Pain rooted in childhood events can cause inappropriate reactions

WORKING WOMAN

January 31, 1993|By Niki Scott | Niki Scott,Universal Press Syndicate

Your boss assigns you one of those tasks everyone hates. You nod agreeably, smile cheerfully and go back to your desk looking every inch a mature, competent adult.

Then you spend the next hour gnashing your teeth and muttering to yourself, "It's not fair. It's not! It's not! She always gives me the rotten assignments. She never gives me the good ones. It's because she likes the others better than me."

And you sound (even to yourself) just as you did when you were 6 years old and had to clean your room while your little sister got to go out and play.

Or your partner on an important project comes up with a brilliant new way to accomplish it. You tell her how perspicacious she is, tell all your co-workers how imaginative she is, tell your boss that she's downright brilliant.

Then you spend the entire evening moaning, "Why, oh why didn't I think of that? Now she's going to get all the good assignments -- and no wonder! What is the matter with me? Why am I so dumb? Why am I so slow? I'll never amount to anything. I'm a failure, that's what I am.

And you sound (even to yourself) just as you did when you were in the eighth grade and couldn't master algebra as fast as the other kids could.

All of us replay our childhood struggles at work from time to time -- less often if we've resolved them, more often if we have not -- which isn't surprising when we consider how similar our work environment can be to that of a family.

We're together most of our waking hours, are held accountable by authority figures -- much as we were by parents and teachers -- and interact with co-workers who seem to have a lot in common with the siblings and classmates with whom we grew up and competed.

As a result, if we believed as children that a sibling was favored over us, we may find it difficult to shrug off the rotten assignments that come everybody's way and take it very personally if a co-worker is chosen over us for a plum one.

And if our parents held other children up to us as examples of how we should be, or encouraged constant competition between our siblings and us, we may find ourselves less than thrilled when a co-worker comes up with any idea before we do.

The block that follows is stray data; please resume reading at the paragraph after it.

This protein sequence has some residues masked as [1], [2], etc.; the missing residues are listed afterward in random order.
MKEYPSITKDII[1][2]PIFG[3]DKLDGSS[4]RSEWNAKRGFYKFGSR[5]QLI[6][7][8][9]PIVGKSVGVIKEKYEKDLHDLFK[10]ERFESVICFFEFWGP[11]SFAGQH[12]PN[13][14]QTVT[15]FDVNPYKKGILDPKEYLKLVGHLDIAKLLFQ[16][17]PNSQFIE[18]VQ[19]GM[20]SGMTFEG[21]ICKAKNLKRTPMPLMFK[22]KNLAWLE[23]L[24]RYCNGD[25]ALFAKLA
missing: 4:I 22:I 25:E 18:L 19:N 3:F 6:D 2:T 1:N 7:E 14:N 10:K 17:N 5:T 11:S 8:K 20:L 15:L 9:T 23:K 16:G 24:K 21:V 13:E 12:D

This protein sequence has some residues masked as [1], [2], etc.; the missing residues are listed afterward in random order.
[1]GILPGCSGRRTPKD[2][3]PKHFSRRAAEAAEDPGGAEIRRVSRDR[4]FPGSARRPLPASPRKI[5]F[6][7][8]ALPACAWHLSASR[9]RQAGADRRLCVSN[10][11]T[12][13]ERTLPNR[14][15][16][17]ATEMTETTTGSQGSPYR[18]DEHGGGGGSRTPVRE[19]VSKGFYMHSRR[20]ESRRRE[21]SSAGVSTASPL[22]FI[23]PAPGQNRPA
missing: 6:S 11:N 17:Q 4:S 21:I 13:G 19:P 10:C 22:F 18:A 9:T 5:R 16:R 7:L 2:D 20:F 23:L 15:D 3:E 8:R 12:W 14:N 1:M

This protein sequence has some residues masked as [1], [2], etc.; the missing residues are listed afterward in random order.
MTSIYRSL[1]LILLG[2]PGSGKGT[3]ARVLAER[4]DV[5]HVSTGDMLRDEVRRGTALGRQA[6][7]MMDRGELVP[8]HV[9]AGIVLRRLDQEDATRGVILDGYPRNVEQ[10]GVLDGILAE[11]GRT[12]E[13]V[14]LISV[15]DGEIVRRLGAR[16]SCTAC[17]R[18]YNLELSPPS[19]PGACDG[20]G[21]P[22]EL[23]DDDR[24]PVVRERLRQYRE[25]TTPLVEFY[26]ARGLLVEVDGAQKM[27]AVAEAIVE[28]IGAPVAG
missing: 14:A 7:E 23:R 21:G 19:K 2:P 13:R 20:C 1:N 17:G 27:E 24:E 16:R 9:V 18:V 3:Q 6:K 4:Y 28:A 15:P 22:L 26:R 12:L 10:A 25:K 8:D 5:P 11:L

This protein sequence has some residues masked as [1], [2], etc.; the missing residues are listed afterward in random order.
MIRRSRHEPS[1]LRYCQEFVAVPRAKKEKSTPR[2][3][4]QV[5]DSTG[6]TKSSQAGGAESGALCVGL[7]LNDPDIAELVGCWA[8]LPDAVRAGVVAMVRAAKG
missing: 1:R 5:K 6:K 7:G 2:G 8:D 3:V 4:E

If we were labeled, ridiculed or punished because we couldn't master algebra (or anything else) fast enough, on the other hand, we may panic still when someone at work out-thinks us.

And if confrontation was dangerous or forbidden when we were growing up, we may swallow our perfectly justifiable irritation or anger today, perhaps turning it against ourselves in unhealthy ways.

If we lacked a stable, consistent environment when we were young, we may have a tendency as adults to stay too long in dead-end, unrewarding jobs because anything feels better than being uprooted.

And if we hungered for approval as children and never got it, we may work harder and longer than anyone else, with less expectation of recognition or reward than is reasonable.

Sometimes just being aware that our childhood circumstances often are behind our occasionally inappropriately intense reactions to events at work can defuse them.

If it doesn't, it's a good idea to ask our friends, relatives and local mental health centers for the names of qualified counselors who can help us work through these old issues.

Because while we had no control over what happened to us as children, we do have control over the rest of our lives. And there's just no reason to let old childhood pain get in the way of our success and happiness today.

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